Friday, March 18, 2011

Contradictory Developments in Libya

Libya Declares Immediate Ceasefire

Gaddafi's government says it will end military operations in line with UN resolution but reports of fighting continue.

Al Jazeera
18 March 2011

Libya's government has announced an immediate ceasefire against pro-democracy protesters, hours after the United Nations Security Council authorised a no-fly zone over the country.

In a statement televised on Friday, Moussa Koussa, the Libyan foreign minister, said his government was interested in protecting all civilians and foreigners.

"We decided on an immediate ceasefire and on an immediate stop to all military operations," he said, adding "[Libya] takes great interest in protecting civilians".

Koussa said because his country was a member of the United Nations it was "obliged to accept the UN Security Council's resolutions".

But Anita McNaught, Al Jazeera's correspondent in Tripoli, said the statement was "very carefully crafted... very deliberate, almost forensic".

"Clearly the Libyans have been poring over their United Nations charters to decide which bits to disagree with and on the whole they can't find very much."

"My hunch is that it is an effort to buy time because the Libyans, I think, have been taken completely by surprise by this sudden resurgence of an [international] consensus on action."

Al Jazeera has received reports that fighting is still going on in Misurata despite the ceasefire.

Abdulbasid Abu Muzairik, a resident in the western coastal town, said there was shelling from artillery and tanks.

"The Gaddafi forces are at the outskirts of the city but they continue to shell the centre of the city," he said.

"The ceasefire has not taken place he [Gaddafi] is still continuing up until now to shell and kill the people in the city."

The ceasefire declaration contrasted with earlier comments by Muammar Gaddafi, the country's leader, who warned residents of Benghazi, the eastern rebel stronghold, that his forces would show "no mercy" in an impending assault on the city.

"We will track them [fighters] down, and search for them, alley by alley, road by road," he said in a radio address on Thursday.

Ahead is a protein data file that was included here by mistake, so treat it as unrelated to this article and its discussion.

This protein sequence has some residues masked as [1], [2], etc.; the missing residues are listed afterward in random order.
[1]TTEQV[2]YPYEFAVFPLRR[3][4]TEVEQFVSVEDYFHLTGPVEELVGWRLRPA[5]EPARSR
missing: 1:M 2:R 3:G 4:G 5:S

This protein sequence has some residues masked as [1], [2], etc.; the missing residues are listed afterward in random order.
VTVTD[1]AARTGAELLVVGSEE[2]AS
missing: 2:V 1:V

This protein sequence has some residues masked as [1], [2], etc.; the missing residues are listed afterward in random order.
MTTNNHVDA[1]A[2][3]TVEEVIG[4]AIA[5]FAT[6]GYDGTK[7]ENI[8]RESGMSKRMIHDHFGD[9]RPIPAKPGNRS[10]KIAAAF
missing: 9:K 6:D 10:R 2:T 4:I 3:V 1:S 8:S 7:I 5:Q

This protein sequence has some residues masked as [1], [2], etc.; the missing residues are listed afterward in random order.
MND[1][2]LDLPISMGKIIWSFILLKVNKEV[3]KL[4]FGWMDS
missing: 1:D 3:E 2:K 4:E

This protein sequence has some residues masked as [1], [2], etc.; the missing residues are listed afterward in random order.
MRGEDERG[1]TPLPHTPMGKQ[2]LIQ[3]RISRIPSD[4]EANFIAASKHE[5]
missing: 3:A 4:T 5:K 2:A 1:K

Britain and France 'cautious'

Tony Birtley, Al Jazeera's reporter in Benghazi, said pro-democracy fighters there were positive but cautious about the ceasefire.

France also said it was remaining wary.

"We have to be very cautious. He [Gaddafi] is now starting to be afraid, but on the ground the threat has not changed," Bernard Valero, foreign ministry spokesman told the Reuters news agency.

David Cameron, Britain's prime minister, responded to the ceasefire saying Gaddafi would be judged by "his actions not his words".

"What is absolutely clear is the UN Security Council resolution said he must stop what he is doing, brutalising his people.

"If not, all necessary measures can follow to make him stop," he told the BBC.

"That is what we agreed last night, that is what we are preparing for and we''ll judge him by what he does."

Earlier Cameron said Britain was about to start sending fighter jets and surveillance aircraft to military bases in the Mediterrranean in preparation for a no-fly zone.

Speaking to parliament he said Tornado and Typhoon jets would be deployed imminently along with surveillance and re-fuelling planes.

"Preparations to deploy these aircraft have already started and in the coming hours they will move to airbases from where they can start to take the necessary action," he said.

The UN Security Council  backed a resolution authorising a no-fly zone over Libya and "all necessary measures" to protect civilians late on Thursday.

The intervention, which is expected to be enforced by Britain, France, the US, Norway and Qatar, bans military aircraft from flying in Libyan airspace, but not commercial or humanitarian flights.

Paul Brennan, Al Jazeera's correspondent in London, said the military preparations by international forces were going to continue regardless of Koussa's announcement.

"It could make it more difficult to actually launch attacks, but from the idea of preparation I don't think it's going to deflect the coalition forces at all.

"What they need to do at this early stage is get the forces into position so they can enforce a no-fly zone as authorised by the UN Security Council.

"They'll decide at some point whether they attack any forces on the ground and that will depend largely on what Gaddafi''s forces are doing."

Hillary Clinton, the US Secretary of State, has said the "final result" of the UN's resolution on Libya must be Gaddafi's departure.

Eurocontrol, Europe's air traffic agency, said earlier the Libyan government had closed its airspace to all traffic in response to the UN resolution.

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